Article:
vintage upcycle for London Fashion Weekend

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brown vintage before & after

I was really pleased with the final result of this upcycle and I really enjoyed wearing the dress for my visit to #LFWEND and the V&A. It was my perfect combination of comfort, style and individuality.

Recently I have been reflecting on past posts and how I present information on my blog. I’m also teaching a Re-fashion Workshop which started on Saturday. I took along some finished upcycling projects and explained my design process, what I had liked about the original garment and how I had changed it. I then handed out some design templates, scribbled and talked the students through how I came to the design decisions that I had for a couple of my designs. Everyone enjoyed sharing ideas, bouncing off each other and getting to know the design process. So I thought I would try and introduce the design element to my blog posts.

This dress was a full deconstruction and re-make. It was a 1970s dress in a really good quality cotton, I loved the print and the full length of the dress but it was too small. When I buy a garment for upcycling, sometimes I have a clear idea of what I am going to do with it but more often, I will spot elements of the original that I like and work with those to come up with a final design. So usually, I put the original on the stand and pick out the original design details I like ….. these are the elements I want to keep in some way. I like to update a garment but it’s important to me that it echoes the original, particularly if it’s a vintage garment.

brown vintage - ODD

Working with the original design details, I have a browse of a few magazines and check out any trends I like that are complementary to the garment. If it’s a vintage piece, I’ll do some research online or have a browse through some good old-fashioned books! I will then come up with some upcycle design ideas. I loved that long, front, flat panel and thought it would look cool as the back of the dress. The zip then gives the new design an on-trend deep v-front, the metal zip reminding us of the age of the piece as you don’t see metal zips like these so much now.

brown vintage -UDI.1

 

Next, I try and work out how to realise my design, sometimes it’s straightforward but often, it’s just a case of diving in with a few ideas and figuring it out as I go along. Of course, that means it doesn’t always work out as planned but sometimes it’s better than I’m expecting. But that’s upcycling and that’s why I love it!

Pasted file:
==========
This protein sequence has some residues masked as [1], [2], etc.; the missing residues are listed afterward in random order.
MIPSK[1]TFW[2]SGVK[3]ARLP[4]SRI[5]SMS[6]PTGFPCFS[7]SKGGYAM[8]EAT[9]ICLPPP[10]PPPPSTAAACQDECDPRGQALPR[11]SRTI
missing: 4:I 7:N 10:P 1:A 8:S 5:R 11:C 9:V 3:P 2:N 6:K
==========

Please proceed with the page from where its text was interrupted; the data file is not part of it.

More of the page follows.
brown vintage - DR.rev1BV-deconstruction

Upcycling tip – when cutting new pattern pieces for reconstructing, its a good idea to use a garment that you already have to decide about the shape, fit, style and alterations required.

BV - insert panels

 

The front of a garment is cut quite differently to the back, particularly in ladies clothes so turning a bodice around is not straightforward. It’s invaluable to have a dress form that is the right size and shape for you in order to get a correct fit …. or a good friend who will adjust it whilst you model it.

shaping bodice.rev1

armhole&sleeves.rev1

neckline shaping

BV- neckline facing

H&M have recently collaborated with London College of Fashion, supporting students to produce an upcycled collection during London Fashion Week. Fashion Revolution founder Orsola de Castro commented that upcycling should be taught as a design technique. It is great news that a big retailer, for all it’s faults, is embracing the idea and collaborating with the designers of tomorrow. Hopefully, this will lead to change.

On a personal level, by Upcycling, beautiful vintage garments can be brought back to life, textiles can be saved from the landfill pile and craft skills can be re-loved. And it is immensely satisfying to wear a garment you have made with your own hands.

 

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